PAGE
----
The Parallel Port has three commonly used base addresses. The 3BCh base address was originally introduced used for Parallel Ports on early Video Cards. This address then disappeared for a while, when Parallel Ports were later removed from Video Cards. They has now reappeared as an option for Parallel Ports integrated onto motherboards, upon which their configuration can be changed using BIOS. LPT1 is normally assigned base address 378h, while LPT2 is assigned 278h. However this may not always be the case as explained later. 378h & 278h have always been commonly used for Parallel Ports. The lower case “h” denotes that it is in hexadecimal. These addresses may change from machine to machine. When the computer is first turned on, BIOS (Basic Input/Output System) will determine the number of ports you have and assign device labels LPT1, LPT2 & LPT3 to them. BIOS first looks at address 3BCh. If a Parallel Port is found here, it is assigned as LPT1, then it searches at location 378h. If a Parallel card is found there, it is assigned the next free device label. This would be LPT1 if a card wasn't found at 3BCh or LPT2 if a card was found at 3BCh. The last port of call, is 278h and follows the same procedure than the other two ports. Therefore it is possible to have a LPT2 which is at 378h and not at the expected address 278h.

Objective:

Design and Write a parallel port device driver for 25 pin parallel port and implement bacic operations through the driver.

Training Contents for Module 9: Parallel Port Device Driver Development

  • Introduction to IEEE 1284 Protocol
  • Introduction to Parall Port Architecture
  • Device Driver Registration and Initialization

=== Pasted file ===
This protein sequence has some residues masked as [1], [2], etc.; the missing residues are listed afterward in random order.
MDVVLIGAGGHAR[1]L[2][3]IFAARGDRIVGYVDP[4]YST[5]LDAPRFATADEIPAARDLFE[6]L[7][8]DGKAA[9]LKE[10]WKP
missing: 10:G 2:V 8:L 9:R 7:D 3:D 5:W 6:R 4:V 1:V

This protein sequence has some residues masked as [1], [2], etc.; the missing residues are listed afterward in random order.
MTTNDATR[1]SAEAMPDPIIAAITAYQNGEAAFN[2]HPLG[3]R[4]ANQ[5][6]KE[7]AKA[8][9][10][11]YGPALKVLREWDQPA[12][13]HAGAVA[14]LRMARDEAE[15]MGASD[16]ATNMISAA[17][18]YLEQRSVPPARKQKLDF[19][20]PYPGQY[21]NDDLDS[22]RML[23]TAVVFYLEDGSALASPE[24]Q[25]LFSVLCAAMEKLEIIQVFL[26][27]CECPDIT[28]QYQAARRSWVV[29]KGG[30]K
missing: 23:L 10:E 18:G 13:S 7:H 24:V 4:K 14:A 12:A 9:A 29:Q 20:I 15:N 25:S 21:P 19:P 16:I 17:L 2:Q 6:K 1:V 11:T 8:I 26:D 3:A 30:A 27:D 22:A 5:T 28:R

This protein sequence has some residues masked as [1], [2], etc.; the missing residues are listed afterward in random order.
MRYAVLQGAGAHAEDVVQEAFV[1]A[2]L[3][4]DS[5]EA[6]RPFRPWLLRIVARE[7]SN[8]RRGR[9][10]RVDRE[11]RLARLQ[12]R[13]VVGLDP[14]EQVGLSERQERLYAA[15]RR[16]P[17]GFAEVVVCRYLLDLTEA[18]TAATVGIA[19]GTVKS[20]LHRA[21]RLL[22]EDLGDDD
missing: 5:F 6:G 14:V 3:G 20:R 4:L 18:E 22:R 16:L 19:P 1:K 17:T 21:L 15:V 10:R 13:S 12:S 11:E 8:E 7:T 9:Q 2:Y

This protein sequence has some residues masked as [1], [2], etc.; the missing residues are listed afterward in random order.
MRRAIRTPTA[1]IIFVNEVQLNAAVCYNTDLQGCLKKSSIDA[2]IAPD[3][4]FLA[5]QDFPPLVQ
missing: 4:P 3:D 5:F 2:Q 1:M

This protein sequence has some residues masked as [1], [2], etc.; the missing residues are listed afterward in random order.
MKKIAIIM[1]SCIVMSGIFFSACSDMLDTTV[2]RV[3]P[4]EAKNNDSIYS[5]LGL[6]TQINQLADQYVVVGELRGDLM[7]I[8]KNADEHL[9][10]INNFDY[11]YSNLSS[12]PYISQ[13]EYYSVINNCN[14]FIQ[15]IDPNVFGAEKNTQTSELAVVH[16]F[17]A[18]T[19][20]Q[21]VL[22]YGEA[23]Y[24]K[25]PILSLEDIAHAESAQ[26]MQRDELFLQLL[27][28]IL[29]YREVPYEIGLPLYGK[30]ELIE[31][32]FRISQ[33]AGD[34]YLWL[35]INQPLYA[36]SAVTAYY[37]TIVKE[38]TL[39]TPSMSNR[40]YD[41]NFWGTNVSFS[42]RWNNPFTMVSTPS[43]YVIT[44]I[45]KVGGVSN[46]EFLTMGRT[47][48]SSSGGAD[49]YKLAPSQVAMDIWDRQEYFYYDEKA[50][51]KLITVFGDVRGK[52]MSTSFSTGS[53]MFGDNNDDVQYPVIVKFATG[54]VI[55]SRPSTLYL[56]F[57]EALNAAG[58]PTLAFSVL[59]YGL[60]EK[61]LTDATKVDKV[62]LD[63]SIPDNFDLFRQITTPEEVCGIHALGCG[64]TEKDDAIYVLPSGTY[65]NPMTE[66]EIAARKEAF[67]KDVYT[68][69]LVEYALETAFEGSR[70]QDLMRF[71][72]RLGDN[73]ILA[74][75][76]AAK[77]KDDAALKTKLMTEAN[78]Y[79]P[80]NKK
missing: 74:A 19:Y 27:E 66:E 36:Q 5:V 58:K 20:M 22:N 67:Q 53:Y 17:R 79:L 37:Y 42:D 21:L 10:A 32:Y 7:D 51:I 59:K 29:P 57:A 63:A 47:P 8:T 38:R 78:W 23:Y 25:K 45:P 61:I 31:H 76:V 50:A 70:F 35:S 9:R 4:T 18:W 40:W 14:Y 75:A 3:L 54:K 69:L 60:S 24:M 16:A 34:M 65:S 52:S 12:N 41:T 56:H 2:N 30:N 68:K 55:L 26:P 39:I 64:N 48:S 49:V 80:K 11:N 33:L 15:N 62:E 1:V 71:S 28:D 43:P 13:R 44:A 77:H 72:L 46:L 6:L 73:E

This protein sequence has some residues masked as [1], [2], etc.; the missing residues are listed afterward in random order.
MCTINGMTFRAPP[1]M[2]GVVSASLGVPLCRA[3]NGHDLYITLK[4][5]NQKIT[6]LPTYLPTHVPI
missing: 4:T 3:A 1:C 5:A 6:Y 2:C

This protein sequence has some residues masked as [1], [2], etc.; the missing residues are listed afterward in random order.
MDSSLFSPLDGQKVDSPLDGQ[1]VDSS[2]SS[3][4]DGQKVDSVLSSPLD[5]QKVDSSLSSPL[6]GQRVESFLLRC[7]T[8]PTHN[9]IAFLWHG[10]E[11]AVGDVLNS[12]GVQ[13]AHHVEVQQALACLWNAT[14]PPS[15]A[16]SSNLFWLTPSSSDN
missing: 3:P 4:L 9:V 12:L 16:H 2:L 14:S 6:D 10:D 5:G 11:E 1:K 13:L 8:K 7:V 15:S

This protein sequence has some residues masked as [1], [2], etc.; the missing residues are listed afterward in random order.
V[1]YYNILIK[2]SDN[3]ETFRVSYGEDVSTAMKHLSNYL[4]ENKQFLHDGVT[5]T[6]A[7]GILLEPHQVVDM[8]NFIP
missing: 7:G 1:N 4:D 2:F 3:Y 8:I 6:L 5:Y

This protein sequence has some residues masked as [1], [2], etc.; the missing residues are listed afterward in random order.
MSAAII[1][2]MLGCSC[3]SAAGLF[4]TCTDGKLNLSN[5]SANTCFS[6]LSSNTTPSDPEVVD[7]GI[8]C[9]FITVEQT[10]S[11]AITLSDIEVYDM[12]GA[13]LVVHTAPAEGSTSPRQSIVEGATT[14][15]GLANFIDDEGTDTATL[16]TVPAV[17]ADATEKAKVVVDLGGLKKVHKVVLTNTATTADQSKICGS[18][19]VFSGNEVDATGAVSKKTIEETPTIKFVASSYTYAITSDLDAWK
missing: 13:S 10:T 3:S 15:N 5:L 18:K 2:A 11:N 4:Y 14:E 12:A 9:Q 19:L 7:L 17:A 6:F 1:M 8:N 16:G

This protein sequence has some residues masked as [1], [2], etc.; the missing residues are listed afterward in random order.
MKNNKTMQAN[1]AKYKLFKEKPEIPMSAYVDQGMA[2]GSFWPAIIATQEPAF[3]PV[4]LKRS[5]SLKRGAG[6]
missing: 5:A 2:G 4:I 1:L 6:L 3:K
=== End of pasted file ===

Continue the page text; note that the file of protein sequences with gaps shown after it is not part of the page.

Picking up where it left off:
• Accessing The IO Region
  • IO Operation through Parallel Port
  • Implementing Parallel Port Device Driver in
    • ​Byte Mode
    • Compatibility Mode
    • Nibble Mode
    • ECP Mode
    • EPP Mode

Other Modules in ESSE Training are as follows.

Sl No

Module/Project

Sessions

labs

Hours

1

Linux System Administration.   click here for more...

5

5

30

2

Data Structures with C using Linux, vim, gcc, gdb, SCCT.   click here for more...

25

35

190

3

Shell Scripting using Bash.   click here for more...

10

5

52

4

Linux Network Administration.   click here for more...

5

5

30

5

C++ with Eclipse and QT on Linux.   click here for more...

20

25

160

6

Linux System Programming using Processes, IPC, Sync & threads.   click here for more...

10

15

80

7

Linux System Programming, Data Management and MySQL.   click here for more...

10

10

44

8

Linux Network Programming using Sockets & NW Protocols.   click here for more...

10

15

80

9

Character Device Driver Development.   click here for more...

20

20

120

10

Parallel Port Device Driver Development.   click here for more...

5

5

30

11

Serial Port Device Driver Development.   click here for more...

5

5

30

12

Block Device Driver Development.   click here for more...

10

10

60

13

Embedded Linux ARM, Configuring and Porting using Storage.   click here for more...

10

10

60

14

An Embedded Linux on ARM, Configuring GUI and Interfaces.   click here for more...

10

10

60

15

Programming and Scripting using Python using Eclipse on Linux.   click here for more...

20

20

120

 

Total

175

Sessions

195

Labs

1130

Hours